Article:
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While we as a society are heading back to the movies, we’re still seeing a number of streaming exclusives fighting back in the war to win audiences' attention. As a necessity to keep the wheels turning, some movies like director Chris McKay’s The Tomorrow War have been shifted from its previously planned theatrical release into a Prime Video exclusive debut. In this particular case, that was probably the best move for all involved, as this Chris Pratt led sci-fi movie doesn't just lose the battle for entertainment value, but botches the whole war.
The premise behind The Tomorrow War is built around a promising kernel of an idea. Citizens of Earth travel from 30 years in the future in order to draft an army from the past to fight the good fight against an alien invasion. One of the soldiers drafted late in the war is Dan Forrester (Chris Pratt), a science teacher and military veteran who agrees to enlist despite his family's deperate pleas for him to abstain – adding personal drama to the plot. With the clock ticking, and the world in the balance, how in the world can you go wrong with a story like that?
Chris Pratt’s goofy charms aren’t enough to save this disastrous waste of time.
Unfortunately, there are barely any stakes or backstory developed in The Tomorrow War, which leaves the characters and their plight woefully underdeveloped. In more ideal circumstances, casting an actor as charming and quick as Chris Pratt would make up for that sort of deficiency, and surrounding him with an ensemble that includes Betty Gilpin, J.K Simmons, and Sam Richardson would only serve as a multiplier for that effective casting as well.
The Tomorrow War is far from ideal, however, as the impressive ensemble of acting talent is left to fend for themselves with the material and lack of character development. Not even a visually stunning creature design for the alien adversary that Pratt and company are fighting can overcome the otherwise drab visual style of the film. And that’s not even the largest problem on display, as the issues with The Tomorrow War’s intended tale don’t stop at the personal level.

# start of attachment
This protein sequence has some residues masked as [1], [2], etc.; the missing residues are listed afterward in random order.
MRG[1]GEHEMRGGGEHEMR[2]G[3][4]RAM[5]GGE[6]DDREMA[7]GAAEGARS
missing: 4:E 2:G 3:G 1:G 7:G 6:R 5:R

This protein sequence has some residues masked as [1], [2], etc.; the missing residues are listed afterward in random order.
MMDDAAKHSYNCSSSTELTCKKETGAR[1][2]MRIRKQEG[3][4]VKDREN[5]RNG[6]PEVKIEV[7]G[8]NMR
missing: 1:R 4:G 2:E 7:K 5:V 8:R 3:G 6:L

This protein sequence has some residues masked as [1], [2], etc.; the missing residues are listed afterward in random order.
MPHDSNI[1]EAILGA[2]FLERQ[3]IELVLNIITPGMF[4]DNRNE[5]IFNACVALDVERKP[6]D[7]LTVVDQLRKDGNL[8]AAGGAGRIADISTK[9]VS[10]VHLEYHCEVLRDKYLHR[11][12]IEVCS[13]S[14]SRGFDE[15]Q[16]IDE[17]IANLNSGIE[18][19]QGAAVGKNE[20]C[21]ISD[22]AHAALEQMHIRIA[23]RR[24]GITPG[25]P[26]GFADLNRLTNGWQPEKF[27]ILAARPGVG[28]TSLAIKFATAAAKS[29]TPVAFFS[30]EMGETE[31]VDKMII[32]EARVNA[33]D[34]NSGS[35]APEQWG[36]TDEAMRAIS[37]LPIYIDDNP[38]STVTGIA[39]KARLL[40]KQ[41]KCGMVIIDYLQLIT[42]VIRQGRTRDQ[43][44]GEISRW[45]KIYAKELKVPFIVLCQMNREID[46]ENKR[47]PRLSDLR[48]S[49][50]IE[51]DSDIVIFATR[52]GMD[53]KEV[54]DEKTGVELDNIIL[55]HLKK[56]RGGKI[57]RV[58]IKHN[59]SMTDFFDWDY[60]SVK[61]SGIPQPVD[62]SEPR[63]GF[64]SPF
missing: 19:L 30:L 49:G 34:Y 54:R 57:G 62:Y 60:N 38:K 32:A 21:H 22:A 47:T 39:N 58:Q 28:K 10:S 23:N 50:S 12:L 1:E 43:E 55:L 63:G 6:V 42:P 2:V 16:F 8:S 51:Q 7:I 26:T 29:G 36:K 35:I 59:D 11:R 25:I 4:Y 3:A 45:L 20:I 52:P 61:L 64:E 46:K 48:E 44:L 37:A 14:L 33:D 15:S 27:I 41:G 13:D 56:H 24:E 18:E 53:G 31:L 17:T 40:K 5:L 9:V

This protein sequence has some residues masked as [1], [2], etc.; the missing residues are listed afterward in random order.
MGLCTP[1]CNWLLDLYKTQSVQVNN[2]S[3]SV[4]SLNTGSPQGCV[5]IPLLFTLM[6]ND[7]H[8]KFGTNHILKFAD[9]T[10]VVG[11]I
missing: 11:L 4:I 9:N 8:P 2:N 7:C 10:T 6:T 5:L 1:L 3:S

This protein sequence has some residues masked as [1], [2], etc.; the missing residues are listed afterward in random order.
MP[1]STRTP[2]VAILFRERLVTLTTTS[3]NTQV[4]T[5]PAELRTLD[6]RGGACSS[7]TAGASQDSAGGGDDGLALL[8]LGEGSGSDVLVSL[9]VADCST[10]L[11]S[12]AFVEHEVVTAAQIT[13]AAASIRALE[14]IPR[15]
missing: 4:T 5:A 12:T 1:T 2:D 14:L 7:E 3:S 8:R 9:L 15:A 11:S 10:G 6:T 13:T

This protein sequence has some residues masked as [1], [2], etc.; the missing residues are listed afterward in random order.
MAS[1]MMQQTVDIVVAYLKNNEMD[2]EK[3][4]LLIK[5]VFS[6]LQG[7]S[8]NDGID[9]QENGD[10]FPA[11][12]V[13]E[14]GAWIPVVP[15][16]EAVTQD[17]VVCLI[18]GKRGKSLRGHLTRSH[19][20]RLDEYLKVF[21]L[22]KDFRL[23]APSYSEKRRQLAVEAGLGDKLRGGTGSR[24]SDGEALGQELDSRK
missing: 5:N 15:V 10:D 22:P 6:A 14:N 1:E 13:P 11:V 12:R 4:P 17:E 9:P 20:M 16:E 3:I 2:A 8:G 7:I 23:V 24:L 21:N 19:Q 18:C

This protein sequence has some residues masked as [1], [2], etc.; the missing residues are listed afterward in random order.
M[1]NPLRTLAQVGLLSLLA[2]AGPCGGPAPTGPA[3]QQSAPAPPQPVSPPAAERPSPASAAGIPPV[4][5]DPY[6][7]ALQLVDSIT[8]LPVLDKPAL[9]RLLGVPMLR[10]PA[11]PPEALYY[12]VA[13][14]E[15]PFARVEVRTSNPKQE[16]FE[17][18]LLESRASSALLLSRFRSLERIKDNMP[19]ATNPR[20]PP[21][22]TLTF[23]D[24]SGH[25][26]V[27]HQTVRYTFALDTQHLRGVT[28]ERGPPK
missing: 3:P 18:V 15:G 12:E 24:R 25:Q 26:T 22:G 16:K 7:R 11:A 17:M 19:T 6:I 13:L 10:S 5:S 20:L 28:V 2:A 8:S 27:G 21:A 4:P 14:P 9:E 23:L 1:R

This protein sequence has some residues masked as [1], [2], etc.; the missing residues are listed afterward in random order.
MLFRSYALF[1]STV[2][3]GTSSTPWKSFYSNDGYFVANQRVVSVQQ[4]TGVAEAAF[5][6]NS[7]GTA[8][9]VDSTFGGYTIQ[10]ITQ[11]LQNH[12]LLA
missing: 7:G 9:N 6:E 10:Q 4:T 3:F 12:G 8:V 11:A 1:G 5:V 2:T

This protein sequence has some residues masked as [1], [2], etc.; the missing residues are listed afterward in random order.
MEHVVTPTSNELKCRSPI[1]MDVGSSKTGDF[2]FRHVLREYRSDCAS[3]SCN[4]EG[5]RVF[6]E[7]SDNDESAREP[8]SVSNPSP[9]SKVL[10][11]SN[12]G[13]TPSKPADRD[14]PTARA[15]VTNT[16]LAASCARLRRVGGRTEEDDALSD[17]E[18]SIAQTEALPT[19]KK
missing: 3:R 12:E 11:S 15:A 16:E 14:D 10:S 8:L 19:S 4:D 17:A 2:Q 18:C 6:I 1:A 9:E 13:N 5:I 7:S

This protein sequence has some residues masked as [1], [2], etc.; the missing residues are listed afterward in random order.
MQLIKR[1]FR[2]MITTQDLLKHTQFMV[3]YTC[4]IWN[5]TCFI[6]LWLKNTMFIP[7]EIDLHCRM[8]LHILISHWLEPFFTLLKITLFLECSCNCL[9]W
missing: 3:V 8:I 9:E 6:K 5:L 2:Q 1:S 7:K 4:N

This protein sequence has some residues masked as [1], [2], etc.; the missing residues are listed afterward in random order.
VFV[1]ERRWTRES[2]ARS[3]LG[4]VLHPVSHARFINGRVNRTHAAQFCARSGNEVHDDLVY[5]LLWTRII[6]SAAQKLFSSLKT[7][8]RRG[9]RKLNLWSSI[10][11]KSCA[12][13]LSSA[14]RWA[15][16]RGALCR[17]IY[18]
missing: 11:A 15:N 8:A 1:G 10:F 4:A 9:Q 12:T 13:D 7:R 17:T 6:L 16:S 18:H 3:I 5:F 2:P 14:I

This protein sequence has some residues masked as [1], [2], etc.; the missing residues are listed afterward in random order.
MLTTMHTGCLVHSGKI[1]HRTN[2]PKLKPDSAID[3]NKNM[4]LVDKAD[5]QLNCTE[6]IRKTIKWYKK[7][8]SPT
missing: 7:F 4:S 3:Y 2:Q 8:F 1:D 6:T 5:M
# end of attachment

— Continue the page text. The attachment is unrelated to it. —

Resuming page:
The Tomorrow War has a story so disjointed and uninteresting that it feels like a series of random episodes for a show that doesn’t (and shouldn’t) exist.
Trying to recall the events of The Tomorrow War, you wouldn’t be mistaken for thinking that you’d seen a handful of episodes from a TV series that barely made sense. At least two different plots are partially set up, only to be mashed together without any thought of how to connect the two messages at play. As a result, when The Tomorrow War actually gets something right, its flaws only stick out that much more.
A firm example of this curse is most clearly presented whenever J.K. Simmons and Sam Richardson’s characters are on screen. Both appear sporadically throughout The Tomorrow War, and their energy gives the film a welcomed boost of humor and emotion. So when Simmons disappears in the middle act of the film, and Richardson weaves in and out at random, it feels like those characters were either forgotten or left on the cutting room floor.
Somehow The Tomorrow War found a way to make aliens, time travel, and explosions boring.
The Tomorrow War has an embarrassment of riches when it comes to potential, as three of the coolest hallmarks of sci-fi are all present and accounted for between the aliens, the time travel, and the action adventure set pieces of future war. And yet none of those concepts or the characters that are engaged in the events they incite are memorable enough for anyone to invest in, dragging the movie down.
The Tomorrow War has some cool ideas and elements to throw around, bit it’s all squandered in a very messy end result. For a movie that’s puts a lot of emphasis on time travel, the film its feet and makes you feel every second of its runtime. If you choose to attempt to watch this film, you just might be mad you can’t go back in time and erase the experience. Simply put, do your future self a favor, and skip The Tomorrow War.